By Frank Knapp Jr. | The Greenville News
Published October 02, 2010
When the board of directors of The South Carolina Small Business Chamber of Commerce recently announced its decision to support the effort in Congress to end tax cuts for the very rich, the comments rolled in.
A couple messages disagreed with the position but many more agreed. One even called the position “courageous.”
The decision wasn’t courageous. It was simply a good business decision.
First, letting the tax cuts for the top two income brackets expire will impact very few real small business owners. The reality is that almost all small business owners are middle-class Americans with middle-class incomes. Of those who aren’t, more small business owners are lower income than upper income. Only 2 to 3 percent of tax filers who claim income from a business make over $250,000 a year. Many of these people are wealthy passive investors or part of large corporate law and accounting firms who invest in financial and real estate partnerships – not hands-on small business owners.
While big business CEOs, congressional lobbyists, Wall Street bankers, some attorneys and other professionals will lose their tax cuts on the portion of their incomes that is over $250,000 (they keep the tax cuts on the portion under $250,000) – the vast majority of small business owners will not be impacted at all.
Second, if our government is going to borrow $700 billion from China and other nations, using it to cut taxes on the very rich is an extremely counterproductive way to put Americans back to work and grow our economy.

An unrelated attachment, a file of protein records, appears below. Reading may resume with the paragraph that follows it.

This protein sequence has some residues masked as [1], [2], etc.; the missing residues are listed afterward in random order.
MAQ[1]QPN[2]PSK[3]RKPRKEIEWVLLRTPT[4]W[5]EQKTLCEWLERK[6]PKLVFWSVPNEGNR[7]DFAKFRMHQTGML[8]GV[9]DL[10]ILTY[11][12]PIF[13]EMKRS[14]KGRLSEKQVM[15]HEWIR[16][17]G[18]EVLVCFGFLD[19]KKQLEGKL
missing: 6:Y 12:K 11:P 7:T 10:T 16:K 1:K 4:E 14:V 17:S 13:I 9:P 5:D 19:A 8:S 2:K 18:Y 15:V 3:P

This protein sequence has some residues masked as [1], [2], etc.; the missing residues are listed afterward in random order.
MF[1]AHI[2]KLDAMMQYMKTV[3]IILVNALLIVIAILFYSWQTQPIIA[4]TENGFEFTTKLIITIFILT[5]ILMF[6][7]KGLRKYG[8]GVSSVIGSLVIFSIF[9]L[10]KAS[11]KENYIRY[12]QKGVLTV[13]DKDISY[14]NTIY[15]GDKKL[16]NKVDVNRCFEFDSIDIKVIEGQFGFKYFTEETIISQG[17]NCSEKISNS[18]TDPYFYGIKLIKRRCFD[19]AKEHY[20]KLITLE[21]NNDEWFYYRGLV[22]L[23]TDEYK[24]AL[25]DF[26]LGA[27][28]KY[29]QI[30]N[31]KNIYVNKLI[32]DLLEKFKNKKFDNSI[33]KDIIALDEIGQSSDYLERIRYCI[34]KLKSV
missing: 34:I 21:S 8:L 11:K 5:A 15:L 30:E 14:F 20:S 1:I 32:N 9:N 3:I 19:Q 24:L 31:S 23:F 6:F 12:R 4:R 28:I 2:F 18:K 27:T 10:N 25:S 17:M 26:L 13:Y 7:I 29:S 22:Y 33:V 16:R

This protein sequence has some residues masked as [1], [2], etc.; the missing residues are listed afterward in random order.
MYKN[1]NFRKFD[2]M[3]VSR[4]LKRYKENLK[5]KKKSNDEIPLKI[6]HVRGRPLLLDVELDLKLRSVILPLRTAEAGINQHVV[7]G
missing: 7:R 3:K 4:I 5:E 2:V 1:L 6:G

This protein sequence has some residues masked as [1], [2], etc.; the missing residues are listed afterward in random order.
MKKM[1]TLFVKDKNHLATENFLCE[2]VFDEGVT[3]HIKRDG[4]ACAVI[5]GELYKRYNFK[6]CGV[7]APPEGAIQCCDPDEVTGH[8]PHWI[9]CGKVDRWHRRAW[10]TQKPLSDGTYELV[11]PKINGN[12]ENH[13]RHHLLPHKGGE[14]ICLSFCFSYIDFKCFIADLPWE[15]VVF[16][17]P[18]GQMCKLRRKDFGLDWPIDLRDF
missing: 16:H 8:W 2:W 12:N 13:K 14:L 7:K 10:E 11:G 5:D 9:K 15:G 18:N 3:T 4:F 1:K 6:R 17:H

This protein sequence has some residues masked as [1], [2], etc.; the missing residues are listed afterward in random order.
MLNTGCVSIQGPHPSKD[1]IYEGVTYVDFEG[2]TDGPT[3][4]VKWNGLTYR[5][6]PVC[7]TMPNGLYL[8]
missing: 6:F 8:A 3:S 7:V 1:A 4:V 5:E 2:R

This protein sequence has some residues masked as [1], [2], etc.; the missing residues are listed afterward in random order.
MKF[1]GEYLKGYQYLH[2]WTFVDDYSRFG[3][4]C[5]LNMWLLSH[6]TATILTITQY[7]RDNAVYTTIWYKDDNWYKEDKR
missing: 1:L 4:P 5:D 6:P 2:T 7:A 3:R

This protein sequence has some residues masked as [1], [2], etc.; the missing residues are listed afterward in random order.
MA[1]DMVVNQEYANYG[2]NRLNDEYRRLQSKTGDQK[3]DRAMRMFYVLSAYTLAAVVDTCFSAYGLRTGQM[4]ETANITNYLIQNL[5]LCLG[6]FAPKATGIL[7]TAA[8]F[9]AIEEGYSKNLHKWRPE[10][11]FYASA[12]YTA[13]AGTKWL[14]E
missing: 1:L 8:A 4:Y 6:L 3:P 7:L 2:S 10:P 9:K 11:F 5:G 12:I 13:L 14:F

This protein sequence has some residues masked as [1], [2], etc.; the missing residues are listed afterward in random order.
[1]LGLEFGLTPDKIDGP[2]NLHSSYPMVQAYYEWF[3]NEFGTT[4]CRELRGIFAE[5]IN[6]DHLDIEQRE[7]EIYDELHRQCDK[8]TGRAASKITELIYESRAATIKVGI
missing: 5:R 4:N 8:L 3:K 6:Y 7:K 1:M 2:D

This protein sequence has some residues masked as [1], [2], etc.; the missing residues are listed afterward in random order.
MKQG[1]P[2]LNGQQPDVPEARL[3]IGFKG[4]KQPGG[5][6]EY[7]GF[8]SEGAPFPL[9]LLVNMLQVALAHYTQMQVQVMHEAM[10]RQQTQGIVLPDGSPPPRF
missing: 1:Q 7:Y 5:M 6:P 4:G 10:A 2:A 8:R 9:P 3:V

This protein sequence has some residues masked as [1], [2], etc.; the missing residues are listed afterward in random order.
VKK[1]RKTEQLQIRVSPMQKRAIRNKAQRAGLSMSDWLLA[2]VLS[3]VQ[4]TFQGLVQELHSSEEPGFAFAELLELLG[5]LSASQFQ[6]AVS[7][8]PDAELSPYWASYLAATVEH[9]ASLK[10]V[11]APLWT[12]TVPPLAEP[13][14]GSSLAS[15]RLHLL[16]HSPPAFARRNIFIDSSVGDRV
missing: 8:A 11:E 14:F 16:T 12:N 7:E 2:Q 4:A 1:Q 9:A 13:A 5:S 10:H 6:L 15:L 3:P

The Congressional Budget Office this year looked at 11 policy options in terms of boosting small business and creating local jobs. It found that keeping the tax cuts for the top two income brackets was the least effective because higher-income households simply don’t spend as much of their income as middle and lower-income households. Remember – spending money in your local economy helps small businesses, not sending checks to hedge funds or putting money into “too big to fail” banks that favor quick buck speculation at the expense of Main Street investment.
Instead of handing more money to those who won’t create Main Street jobs, the money would be better used to help the real engine of our economy- the small businesses that create most of our new jobs. We should be stimulating more customers for our small businesses through infrastructure projects and keeping teachers and law enforcement officers working. We could also be giving incentives to small businesses to start hiring again by reducing their payroll taxes or other measures. And we can do all of this for a lot less money and reduce our nation’s deficit at the same time.